"When ye pray, use not vain repetitions, as the heathen do: for they think that they shall be heard for their much speaking" (Matthew 6:7).
Few spiritual practices can more direct us to God than the blessed gift of prayer. And few practices can more direct us to a fleshly focus on ourselves. Indeed, we may one day discover that in sheer volume of words, the heathen did more praying in human history than did the holy.
Quality far surpasses quantity in the matter of prayer. One word cried in humility, sincerity and genuine devotion - "Lord!" - may bear more weight with God than a thousand uttered from lesser motivations. True prayer concerns the heart far more than the mind and lips. Genuine relationship with our Heavenly Father emphasizes motivation rather than manner. Why we pray is more important than what we pray. "The Lord looketh on the heart" (I Samuel 16:7).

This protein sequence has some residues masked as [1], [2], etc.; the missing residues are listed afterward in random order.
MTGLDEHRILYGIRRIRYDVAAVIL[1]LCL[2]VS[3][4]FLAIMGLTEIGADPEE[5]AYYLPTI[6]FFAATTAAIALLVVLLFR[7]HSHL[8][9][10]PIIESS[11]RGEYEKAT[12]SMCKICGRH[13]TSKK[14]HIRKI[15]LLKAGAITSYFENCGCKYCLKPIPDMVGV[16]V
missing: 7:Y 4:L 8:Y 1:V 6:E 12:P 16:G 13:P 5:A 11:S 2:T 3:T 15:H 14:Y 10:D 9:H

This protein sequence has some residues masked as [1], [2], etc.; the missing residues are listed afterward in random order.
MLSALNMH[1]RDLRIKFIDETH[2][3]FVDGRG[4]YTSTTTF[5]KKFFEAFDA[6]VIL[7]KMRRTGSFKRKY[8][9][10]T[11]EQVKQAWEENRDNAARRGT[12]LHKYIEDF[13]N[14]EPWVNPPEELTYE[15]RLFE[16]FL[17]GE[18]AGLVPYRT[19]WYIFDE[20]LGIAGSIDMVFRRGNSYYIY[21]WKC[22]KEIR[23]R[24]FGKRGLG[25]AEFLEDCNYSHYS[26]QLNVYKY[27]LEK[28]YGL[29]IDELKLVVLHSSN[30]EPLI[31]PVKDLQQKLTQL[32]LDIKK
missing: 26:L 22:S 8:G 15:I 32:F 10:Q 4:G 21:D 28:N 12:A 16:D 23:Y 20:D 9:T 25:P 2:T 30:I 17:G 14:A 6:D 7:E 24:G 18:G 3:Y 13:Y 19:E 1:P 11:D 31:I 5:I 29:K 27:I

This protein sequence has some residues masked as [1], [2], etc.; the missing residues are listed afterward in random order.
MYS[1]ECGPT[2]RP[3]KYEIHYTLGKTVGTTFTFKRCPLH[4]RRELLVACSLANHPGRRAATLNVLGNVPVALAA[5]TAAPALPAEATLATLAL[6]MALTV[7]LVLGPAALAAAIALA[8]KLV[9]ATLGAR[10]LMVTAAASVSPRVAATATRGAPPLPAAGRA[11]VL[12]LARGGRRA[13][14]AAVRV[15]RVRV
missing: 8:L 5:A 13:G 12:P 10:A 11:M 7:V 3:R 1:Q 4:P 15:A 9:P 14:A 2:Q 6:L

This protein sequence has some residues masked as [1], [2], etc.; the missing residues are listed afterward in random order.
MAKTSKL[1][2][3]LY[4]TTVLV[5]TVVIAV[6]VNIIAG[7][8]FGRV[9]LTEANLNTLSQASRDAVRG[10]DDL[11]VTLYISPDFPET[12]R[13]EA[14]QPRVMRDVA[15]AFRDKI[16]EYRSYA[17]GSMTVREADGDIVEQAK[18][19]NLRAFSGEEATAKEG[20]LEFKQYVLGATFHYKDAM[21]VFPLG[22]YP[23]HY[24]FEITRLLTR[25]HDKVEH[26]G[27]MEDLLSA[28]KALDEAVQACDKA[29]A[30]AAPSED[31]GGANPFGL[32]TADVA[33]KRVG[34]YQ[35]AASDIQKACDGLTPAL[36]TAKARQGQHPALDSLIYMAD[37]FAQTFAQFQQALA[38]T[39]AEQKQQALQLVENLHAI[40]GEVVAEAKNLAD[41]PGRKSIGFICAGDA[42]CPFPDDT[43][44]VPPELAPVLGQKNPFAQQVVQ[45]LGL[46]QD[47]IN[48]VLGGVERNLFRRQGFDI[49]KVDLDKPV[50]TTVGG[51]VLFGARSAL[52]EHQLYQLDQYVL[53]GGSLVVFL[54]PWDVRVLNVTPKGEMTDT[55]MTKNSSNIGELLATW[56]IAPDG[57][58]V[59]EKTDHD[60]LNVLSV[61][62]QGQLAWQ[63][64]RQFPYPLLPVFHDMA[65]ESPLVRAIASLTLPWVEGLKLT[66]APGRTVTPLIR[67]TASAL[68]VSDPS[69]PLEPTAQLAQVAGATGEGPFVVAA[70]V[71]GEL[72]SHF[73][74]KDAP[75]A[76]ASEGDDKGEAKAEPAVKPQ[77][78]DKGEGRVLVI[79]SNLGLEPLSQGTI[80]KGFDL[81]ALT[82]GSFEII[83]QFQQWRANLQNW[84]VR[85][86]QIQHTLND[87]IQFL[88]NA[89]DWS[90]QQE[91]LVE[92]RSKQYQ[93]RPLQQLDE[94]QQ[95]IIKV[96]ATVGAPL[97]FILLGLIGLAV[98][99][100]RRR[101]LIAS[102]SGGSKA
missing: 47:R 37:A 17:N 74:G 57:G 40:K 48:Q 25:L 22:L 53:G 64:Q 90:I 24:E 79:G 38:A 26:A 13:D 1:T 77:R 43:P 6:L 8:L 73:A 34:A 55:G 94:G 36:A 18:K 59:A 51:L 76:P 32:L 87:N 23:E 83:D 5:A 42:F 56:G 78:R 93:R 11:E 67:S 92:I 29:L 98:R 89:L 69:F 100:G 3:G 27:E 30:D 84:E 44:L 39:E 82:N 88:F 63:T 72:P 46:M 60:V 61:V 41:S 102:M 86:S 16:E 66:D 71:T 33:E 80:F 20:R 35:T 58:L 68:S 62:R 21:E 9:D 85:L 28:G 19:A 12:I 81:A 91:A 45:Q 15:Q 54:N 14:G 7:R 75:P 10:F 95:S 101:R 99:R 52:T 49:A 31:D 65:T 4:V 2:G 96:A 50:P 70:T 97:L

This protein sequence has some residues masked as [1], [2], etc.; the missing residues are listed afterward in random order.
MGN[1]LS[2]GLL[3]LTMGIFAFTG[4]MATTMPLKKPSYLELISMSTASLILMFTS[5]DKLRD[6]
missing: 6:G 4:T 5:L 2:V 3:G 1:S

Certainly much prayer will characterize the experience of those who walk with God. As we grow in our Biblical understanding, we will also pray more intelligently and effectually. However, we must never succumb to the temptation to think that we shall be heard for our much speaking. True communion with the Lord emphasizes Him rather than ourselves. An ongoing sense of wonder that He desires fellowship with us should and must accompany our determination to pray. We also do well to often consider the price whereby access to God was made possible to those who believe. "Having therefore, brethren, boldness to enter into the holiest by the blood of Jesus... let us draw near with a true heart in full assurance of faith" (Hebrews 10:19; 22). Such sensibilities will go far in exchanging "vain repetitions" with seriously pondered expressions of love, faith, devotion and reality. And in the long run, we may find ourselves praying more because we have devoted ourselves to the quality of our prayers rather than their quantity.
"Be ye therefore sober (of a sound mind), and watch unto prayer."
(I Peter 4:7)